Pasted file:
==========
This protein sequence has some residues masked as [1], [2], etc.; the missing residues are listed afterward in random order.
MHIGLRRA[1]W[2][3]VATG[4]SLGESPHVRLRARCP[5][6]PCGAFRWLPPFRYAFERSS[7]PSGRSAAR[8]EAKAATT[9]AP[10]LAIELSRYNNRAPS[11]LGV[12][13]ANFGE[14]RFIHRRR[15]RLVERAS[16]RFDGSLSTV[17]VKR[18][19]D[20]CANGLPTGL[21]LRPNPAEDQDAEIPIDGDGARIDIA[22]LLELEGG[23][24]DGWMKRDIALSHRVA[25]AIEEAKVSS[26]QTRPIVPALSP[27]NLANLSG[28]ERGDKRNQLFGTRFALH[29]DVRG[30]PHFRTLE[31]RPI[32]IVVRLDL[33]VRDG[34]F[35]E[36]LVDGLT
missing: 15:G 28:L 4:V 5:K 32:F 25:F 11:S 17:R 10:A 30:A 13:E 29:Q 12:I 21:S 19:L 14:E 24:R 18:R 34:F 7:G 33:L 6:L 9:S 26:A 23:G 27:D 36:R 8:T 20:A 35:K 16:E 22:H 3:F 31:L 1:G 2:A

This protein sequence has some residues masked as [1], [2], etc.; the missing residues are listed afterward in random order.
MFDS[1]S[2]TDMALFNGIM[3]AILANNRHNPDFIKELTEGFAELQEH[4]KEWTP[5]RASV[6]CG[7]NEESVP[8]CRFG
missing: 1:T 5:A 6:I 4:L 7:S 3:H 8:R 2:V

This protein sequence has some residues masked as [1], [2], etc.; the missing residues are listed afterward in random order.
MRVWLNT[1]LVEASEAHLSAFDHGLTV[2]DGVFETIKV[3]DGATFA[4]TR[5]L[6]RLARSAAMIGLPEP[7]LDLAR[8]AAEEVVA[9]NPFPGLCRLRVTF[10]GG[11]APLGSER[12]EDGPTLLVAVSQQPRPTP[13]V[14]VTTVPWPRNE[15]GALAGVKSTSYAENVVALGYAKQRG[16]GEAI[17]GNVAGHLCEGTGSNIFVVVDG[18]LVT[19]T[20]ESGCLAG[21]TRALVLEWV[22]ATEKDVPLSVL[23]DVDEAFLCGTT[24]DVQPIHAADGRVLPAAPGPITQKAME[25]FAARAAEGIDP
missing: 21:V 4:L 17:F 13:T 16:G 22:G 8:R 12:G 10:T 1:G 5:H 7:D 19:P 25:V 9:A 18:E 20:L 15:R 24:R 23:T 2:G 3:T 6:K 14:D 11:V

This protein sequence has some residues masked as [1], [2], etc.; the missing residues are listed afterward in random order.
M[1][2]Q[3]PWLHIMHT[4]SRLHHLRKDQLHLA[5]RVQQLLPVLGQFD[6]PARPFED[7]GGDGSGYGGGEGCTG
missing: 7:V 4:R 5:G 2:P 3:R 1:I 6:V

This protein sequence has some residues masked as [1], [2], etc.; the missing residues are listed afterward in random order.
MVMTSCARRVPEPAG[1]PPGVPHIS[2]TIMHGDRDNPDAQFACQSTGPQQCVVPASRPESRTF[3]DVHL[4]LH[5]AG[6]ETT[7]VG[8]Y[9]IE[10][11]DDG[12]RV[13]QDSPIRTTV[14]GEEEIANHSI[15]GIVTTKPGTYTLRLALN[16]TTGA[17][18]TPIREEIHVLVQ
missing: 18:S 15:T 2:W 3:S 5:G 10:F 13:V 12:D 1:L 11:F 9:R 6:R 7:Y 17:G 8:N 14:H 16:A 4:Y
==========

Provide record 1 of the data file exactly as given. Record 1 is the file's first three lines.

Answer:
This protein sequence has some residues masked as [1], [2], etc.; the missing residues are listed afterward in random order.
MHIGLRRA[1]W[2][3]VATG[4]SLGESPHVRLRARCP[5][6]PCGAFRWLPPFRYAFERSS[7]PSGRSAAR[8]EAKAATT[9]AP[10]LAIELSRYNNRAPS[11]LGV[12][13]ANFGE[14]RFIHRRR[15]RLVERAS[16]RFDGSLSTV[17]VKR[18][19]D[20]CANGLPTGL[21]LRPNPAEDQDAEIPIDGDGARIDIA[22]LLELEGG[23][24]DGWMKRDIALSHRVA[25]AIEEAKVSS[26]QTRPIVPALSP[27]NLANLSG[28]ERGDKRNQLFGTRFALH[29]DVRG[30]PHFRTLE[31]RPI[32]IVVRLDL[33]VRDG[34]F[35]E[36]LVDGLT
missing: 15:G 28:L 4:V 5:K 32:F 25:F 11:S 17:R 10:A 30:A 13:E 29:Q 12:I 21:S 19:L 14:E 24:R 18:R 34:F 7:G 33:L 6:L 9:S 26:A 23:G 27:D 36:R 8:T 20:A 35:K 16:E 22:H 3:F 31:L 1:G 2:A